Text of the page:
An arginine-to-cysteine (R248C) substitution in the extracellular domain of the receptor has been found in thanatophoric patients. Other mutations are likely because at least two phenotypes have been identified, thanatophoric dwarfism type I and type II. Less is known about this dysplasia because the mutation is almost always lethal neonatally.20

Compound mutations for achondroplasia and hypochondroplasia have been reported in children whose achondroplastic father or mother had the G380R mutation and the other parent had the hypochondroplasia N450K mutation.21,22 The phenotypic expression of the compound mutation appears to be more severe than that of achondroplasia.22

New mutations account for about 80% of children born with achondroplasia. In other words, most infants with FGFR3 mutations are born to parents without FGFR3 mutations. As in many autosomal dominant conditions, a positive correlation exists between advanced paternal age and the occurrence of new mutations. It was initially thought that factors influencing DNA replication or repair during spermatogenesis, but not during oogenesis, may predispose to occurrence of the G1138A mutation in the FGFR3 gene.23 However, more recent evidence suggests that sperm with the FGFR3 mutation have a selective advantage over sperm with a normal FGFR3 gene, thereby increasing the number of affected sperm with age.2426 Offspring of couples who are both affected by achondroplasia have a 25% chance of inheriting both parental achondroplasia alleles, thereby resulting in homozygous achondroplasia, which is almost universally fatal within the first year of life.27 The skeletal features of achondroplasia are highly exaggerated in the homozygous condition: significantly shorter limbs, a smaller chest size, and a smaller foramen magnum. A brief summary of medical complications by age is presented in Table 219-1.

Approximately 150 skeletal dysplasias have been identified, a number of which are associated with neurological symptoms.28 Achondroplasia is the most common in clinical series. Although frequency estimates cluster between 1 in 10,000 and 1 in 35,000 live births, the true frequency must be recalculated because these data were generated before the FGFR3 mutations were identified.6,7,29,30

The FGFR3 gene encodes one of four tyrosine kinase receptors for fibroblast growth factor (FGFR1 to FGFR4) in mammals.31 Mutations of FGFR3 in achondroplasia have been shown to cause a gain of function, which correlates with the severity of the clinical phenotype.32,33 FGFR3 normally functions as an inhibitor of linear bone growth by acting negatively on both the proliferation and differentiation of growth plate chondrocytes.34,35 In achondroplasia, the normal function of FGFR3 is exaggerated. Numerous cellular mechanisms have been proposed that describe the increase in receptor tyrosine kinase activity that is common in all of the FGFR3 mutations in achondroplasia.32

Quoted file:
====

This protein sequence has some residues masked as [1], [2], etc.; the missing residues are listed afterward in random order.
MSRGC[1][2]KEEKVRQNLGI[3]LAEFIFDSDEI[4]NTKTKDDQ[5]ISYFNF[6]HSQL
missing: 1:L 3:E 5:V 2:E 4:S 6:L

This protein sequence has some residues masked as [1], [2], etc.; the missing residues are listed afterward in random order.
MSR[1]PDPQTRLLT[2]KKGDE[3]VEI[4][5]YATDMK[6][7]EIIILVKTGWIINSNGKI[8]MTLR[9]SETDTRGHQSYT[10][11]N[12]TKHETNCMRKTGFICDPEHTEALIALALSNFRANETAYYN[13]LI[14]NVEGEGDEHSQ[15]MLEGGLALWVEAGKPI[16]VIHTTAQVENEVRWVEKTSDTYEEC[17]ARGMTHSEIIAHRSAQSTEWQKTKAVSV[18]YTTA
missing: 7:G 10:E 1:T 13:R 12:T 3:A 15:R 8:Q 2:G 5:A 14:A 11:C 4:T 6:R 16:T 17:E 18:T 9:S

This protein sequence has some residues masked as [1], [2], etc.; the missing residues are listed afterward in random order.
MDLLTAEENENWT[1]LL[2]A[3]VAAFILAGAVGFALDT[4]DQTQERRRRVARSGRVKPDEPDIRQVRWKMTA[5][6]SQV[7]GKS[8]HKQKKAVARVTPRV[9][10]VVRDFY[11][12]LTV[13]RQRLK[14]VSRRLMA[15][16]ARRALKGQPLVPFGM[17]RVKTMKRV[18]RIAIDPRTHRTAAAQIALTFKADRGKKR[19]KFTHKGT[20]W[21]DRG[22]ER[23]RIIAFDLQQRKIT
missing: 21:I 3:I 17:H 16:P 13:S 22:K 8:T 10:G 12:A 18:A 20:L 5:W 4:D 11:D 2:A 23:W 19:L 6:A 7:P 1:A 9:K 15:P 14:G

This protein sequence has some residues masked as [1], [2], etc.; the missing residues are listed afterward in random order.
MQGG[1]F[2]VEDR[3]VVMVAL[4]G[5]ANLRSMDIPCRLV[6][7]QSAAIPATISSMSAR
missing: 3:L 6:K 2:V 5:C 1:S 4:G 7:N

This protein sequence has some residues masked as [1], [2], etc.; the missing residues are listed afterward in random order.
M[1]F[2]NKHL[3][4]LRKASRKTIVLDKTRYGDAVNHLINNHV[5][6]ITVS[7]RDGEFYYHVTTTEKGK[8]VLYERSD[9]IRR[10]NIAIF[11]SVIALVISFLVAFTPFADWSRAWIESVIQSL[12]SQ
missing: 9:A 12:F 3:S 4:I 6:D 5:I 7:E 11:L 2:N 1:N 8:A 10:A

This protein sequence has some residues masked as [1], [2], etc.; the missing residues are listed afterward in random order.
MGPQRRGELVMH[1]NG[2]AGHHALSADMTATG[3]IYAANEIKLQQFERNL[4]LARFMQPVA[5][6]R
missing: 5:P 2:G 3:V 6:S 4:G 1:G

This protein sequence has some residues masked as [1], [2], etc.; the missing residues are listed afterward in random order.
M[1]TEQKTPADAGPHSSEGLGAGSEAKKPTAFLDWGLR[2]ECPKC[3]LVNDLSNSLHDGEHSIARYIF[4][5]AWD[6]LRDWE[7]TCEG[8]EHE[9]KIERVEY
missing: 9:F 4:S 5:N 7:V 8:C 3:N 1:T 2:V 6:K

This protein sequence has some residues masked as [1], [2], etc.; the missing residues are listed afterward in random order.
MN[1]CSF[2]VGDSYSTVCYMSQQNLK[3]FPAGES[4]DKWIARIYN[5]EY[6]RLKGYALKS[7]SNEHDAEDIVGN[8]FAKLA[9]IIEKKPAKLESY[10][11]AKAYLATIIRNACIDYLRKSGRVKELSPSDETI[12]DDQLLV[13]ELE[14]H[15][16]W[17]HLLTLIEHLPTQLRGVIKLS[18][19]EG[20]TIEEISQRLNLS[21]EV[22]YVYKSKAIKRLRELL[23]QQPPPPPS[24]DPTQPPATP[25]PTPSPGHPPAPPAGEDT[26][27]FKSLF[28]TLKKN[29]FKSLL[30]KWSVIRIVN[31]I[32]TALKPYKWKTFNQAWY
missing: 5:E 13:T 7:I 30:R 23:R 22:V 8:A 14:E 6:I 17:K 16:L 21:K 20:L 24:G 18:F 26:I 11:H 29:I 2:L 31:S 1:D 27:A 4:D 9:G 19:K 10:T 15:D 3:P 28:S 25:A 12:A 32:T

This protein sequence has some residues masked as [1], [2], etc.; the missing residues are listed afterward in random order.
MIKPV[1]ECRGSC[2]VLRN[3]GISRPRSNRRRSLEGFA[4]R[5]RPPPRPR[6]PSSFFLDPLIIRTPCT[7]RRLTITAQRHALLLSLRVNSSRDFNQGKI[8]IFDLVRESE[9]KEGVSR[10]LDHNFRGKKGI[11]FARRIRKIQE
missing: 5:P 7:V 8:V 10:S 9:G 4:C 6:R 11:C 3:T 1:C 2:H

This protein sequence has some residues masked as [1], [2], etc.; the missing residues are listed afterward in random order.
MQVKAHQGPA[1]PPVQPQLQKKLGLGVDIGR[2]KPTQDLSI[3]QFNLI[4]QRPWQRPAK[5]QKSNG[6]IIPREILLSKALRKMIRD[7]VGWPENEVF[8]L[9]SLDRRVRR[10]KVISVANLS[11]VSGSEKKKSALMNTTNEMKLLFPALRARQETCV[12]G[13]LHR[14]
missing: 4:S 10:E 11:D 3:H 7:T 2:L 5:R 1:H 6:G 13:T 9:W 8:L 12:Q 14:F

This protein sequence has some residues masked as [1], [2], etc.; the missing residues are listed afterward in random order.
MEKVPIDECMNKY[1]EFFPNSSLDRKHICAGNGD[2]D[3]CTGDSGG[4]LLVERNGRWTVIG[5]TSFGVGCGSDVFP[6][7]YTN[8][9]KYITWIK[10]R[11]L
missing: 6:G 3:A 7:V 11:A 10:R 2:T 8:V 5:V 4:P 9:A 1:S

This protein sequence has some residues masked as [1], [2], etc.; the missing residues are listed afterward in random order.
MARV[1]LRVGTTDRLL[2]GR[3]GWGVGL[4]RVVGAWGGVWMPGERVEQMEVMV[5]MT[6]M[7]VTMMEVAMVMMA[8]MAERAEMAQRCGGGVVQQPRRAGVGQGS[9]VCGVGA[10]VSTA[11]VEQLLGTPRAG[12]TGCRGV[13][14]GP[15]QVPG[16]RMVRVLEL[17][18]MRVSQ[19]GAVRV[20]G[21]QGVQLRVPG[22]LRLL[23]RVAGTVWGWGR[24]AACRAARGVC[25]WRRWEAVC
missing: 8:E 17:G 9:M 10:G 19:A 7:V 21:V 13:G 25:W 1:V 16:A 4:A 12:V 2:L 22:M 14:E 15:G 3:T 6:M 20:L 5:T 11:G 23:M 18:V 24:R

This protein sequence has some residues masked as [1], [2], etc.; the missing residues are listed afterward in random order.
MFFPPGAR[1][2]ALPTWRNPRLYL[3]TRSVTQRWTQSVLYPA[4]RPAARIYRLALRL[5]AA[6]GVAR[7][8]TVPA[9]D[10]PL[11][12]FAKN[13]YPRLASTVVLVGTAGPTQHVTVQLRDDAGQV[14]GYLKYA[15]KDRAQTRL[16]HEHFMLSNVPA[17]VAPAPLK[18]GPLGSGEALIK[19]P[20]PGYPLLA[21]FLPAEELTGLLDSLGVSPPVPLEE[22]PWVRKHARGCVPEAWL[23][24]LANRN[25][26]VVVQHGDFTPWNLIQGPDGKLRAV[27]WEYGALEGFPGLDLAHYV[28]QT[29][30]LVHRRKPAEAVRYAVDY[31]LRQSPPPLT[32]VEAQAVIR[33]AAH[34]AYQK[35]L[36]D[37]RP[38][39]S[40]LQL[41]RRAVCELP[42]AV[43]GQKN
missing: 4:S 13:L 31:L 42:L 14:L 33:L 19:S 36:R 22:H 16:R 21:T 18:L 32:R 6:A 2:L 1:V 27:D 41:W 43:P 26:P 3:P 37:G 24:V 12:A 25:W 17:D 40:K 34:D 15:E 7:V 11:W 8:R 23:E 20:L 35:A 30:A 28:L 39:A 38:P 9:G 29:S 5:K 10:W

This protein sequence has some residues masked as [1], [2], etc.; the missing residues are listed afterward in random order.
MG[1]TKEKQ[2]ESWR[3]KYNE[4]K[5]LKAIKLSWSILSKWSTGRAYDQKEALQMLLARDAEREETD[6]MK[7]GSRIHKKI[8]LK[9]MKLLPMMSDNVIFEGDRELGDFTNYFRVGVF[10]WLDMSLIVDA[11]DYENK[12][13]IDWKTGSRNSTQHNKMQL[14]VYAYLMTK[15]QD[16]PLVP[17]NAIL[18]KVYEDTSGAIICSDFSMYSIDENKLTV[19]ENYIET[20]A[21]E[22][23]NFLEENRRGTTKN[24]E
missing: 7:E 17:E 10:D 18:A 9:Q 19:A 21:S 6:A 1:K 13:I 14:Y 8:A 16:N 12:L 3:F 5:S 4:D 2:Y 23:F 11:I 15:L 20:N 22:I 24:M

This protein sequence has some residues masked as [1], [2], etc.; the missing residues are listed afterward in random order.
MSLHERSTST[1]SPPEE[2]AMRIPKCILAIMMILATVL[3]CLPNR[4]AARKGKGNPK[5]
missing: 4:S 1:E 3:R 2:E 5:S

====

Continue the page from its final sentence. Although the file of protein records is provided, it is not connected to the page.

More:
Medical Complications

Most individuals with achondroplasia have normal intelligence. A cross-sectional survey (using self-reported 36-item short form health survey [SF-36] data) of the functional health status of adults with achondroplasia revealed that the mental component summary scores did not differ significantly from scores in the general population. In contrast, the physical component summary scores were significantly lower starting in the fourth decade of life.36 In children, motor milestones are delayed, partly because of generalized hypotonia and partly because of the mechanical disadvantage imposed by short limbs.1,27,3739 Psychosocial problems arising from short stature include lack of acceptance by peers and the tendency for adults, including parents and teachers, to treat children with achondroplasia appropriately for their height rather than their age.40,41 Quality-of-life issues on which the patient’s perceived status is suboptimal require special attention during adolescence.42 Involvement in support groups with other families who have children of short stature can improve self-esteem and assist parents in guiding their achondroplastic children through the difficulties of growing up in a culture that often equates stature with status.

Reproductive difficulties have not been conclusively documented, but reduced fertility, frequent fibroid cysts, and early menopause have been reported. The decreased reproductive rates in achondroplastic individuals may have been due in part to the social stigma present in those with reduced height in finding potential mates. However, with the establishment of organizations for those with reduced height, such as Little People of America, these individuals are now more likely to marry and have children.32 Women with achondroplasia must deliver their infants by cesarean section because of cephalopelvic disproportion,43 and the administration of spinal anesthesia is strongly discouraged.44